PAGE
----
The judge overseeing the case said the animation — which is similar to the computer-generated imaging in "Avatar" — couldn't be allowed as evidence.
But she ruled the defense could use it as a "demonstrative exhibit" during closing arguments in Zimmerman's second-degree murder trial for shooting Martin, ABC News reported.
The state objected to the animation, arguing that jurors might confuse the animated version of Zimmerman's side of the story with "objective fact."
Mark O'Mara, lead attorney for the defense, admitted that "there are some assumptions in the animation" and that the night doesn't seem as dark and rainy as it really was.
"The animation of course is just that, it's somewhat made up," O'Mara said, according to the Orlando Sentinel. "But it does give an idea, a perspective, that at least is consistent with the evidence presented in the case."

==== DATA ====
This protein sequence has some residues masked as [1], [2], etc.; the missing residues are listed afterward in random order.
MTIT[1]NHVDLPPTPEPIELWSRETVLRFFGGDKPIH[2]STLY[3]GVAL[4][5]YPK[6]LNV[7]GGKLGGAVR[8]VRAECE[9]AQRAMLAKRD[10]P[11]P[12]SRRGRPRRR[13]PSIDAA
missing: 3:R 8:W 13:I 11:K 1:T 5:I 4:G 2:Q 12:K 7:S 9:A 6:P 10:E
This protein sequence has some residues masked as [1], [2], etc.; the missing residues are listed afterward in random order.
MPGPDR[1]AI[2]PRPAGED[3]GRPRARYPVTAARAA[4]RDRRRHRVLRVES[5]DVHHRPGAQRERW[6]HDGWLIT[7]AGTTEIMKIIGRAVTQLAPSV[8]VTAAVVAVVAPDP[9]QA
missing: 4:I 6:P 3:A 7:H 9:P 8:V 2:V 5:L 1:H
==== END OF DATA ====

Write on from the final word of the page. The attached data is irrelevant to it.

Zimmerman admits he killed Martin but says he did so in self-defense. Martin punched him, climbed on top of him, and started slamming his head into the sidewalk, according to his side of the story.
O'Mara also played the recorded 911 call along with the animation, to show the timing of events leading up to the shooting.
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